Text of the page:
Why we do what we do is important for me… as a worship leader and as one who also worships on Sundays.
As much as anything, it all hinges on the scripture reading; what we sing, how we pray, what our confession and assurance is all about, as well, of course, as the bulletin cover image and accompanying quote as well….
I don’t just include the scripture passage for the day because it’s interesting. Scripture is made central, the focal point of our worship, so that in the middle of our own real lives, scripture can read us.
What I mean with that is as we read and re-read the passage, we can allow key words to jump out at us and speak to us in ways that we need to hear, letting them work their way into us, just as we need them.
I chose the words of preparation for worship just for this reason today. It was Saint Teresa of Avila, a contemplative Spanish mystic and historical contemporary of John Calvin, (though I’m sure they never met!) who penned these words: “Why do you think you are ready to enter the gates of heaven when you have not tried to enter the depth of your own soul?”
St. Teresa herself was a ‘prayer warrior’ of the first order, a reformer of the church in her own right. She was unafraid of unmasking the taken for granted ways of the church, and drilled down to the basics, of what God in Christ was saying to us, doing for us, and asking from us.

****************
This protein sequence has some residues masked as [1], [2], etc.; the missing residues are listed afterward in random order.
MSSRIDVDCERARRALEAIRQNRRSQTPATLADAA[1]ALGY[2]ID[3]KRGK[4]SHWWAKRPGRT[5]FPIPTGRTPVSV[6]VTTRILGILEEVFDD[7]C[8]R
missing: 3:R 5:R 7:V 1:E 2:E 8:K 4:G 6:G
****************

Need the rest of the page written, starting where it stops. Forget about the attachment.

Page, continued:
Some words that really have jumped out at me from Paul’s letter are these: “that we are treasure in clay jars” (that’s all we are, really); ‘that the life of Jesus can be carried in our bodies” (which is God’s doing far more than us…), ‘we do not lose heart’ (for as much as we might otherwise…), for’ ‘we walk by faith, not by sight’; (don’t we all?)
May I tell you something else about me that you may not know? (Besides that I am not a Capricorn, but a Leo?)
I really like houseplants, and I take care of them pretty well. Most every morning I remember to walk around my house with a spritzer- and spray each of them with a good dose of water… it’s one of those little things that I just like to do in the morning, sharing a little life with another living things. But by the end of the week I realize that a spritz a day is likely not enough for good, big plants to live on, so I go around with my watering can, to give those plants who need it a good soaking.
When we come to church, we can allow our souls to be deeply soaked with the goodness of God.
We can give ourselves the freedom to acknowledge who we really are to ourselves, and maybe even others, if we like, and in that acknowledgment can allow ourselves to be forgiven and reclaimed by God, week after week after week. Some of us need it. (I know I do.)
As the apostle Paul addressed those good folks in Corinth, over and over again, the church is more than about believing. It is also about belonging—even when you don’t particularly feel called to belong, you are part of Christ’s body… just as you are, fully accepted, heartily welcomed, invited to serve and to share, in Jesus’ way and name, Amen.